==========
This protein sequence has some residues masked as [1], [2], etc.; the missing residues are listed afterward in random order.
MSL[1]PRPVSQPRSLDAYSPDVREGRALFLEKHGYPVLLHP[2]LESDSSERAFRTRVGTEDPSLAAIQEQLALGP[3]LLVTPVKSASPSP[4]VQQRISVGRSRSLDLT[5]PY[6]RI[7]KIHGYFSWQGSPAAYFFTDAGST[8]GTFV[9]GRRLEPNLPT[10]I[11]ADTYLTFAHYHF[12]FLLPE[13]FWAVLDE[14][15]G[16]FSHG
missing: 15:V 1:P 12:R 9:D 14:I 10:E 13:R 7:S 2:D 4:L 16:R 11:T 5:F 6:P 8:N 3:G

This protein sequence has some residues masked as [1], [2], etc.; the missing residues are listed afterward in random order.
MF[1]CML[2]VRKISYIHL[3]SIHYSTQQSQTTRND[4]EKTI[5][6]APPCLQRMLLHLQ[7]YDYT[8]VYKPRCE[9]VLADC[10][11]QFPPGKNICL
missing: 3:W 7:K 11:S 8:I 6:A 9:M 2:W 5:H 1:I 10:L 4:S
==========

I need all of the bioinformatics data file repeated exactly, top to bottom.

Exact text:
This protein sequence has some residues masked as [1], [2], etc.; the missing residues are listed afterward in random order.
MSL[1]PRPVSQPRSLDAYSPDVREGRALFLEKHGYPVLLHP[2]LESDSSERAFRTRVGTEDPSLAAIQEQLALGP[3]LLVTPVKSASPSP[4]VQQRISVGRSRSLDLT[5]PY[6]RI[7]KIHGYFSWQGSPAAYFFTDAGST[8]GTFV[9]GRRLEPNLPT[10]I[11]ADTYLTFAHYHF[12]FLLPE[13]FWAVLDE[14][15]G[16]FSHG
missing: 15:V 1:P 12:R 9:D 14:I 10:E 13:R 7:S 2:D 4:L 16:R 11:T 5:F 6:P 8:N 3:G

This protein sequence has some residues masked as [1], [2], etc.; the missing residues are listed afterward in random order.
MF[1]CML[2]VRKISYIHL[3]SIHYSTQQSQTTRND[4]EKTI[5][6]APPCLQRMLLHLQ[7]YDYT[8]VYKPRCE[9]VLADC[10][11]QFPPGKNICL
missing: 3:W 7:K 11:S 8:I 6:A 9:M 2:W 5:H 1:I 10:L 4:S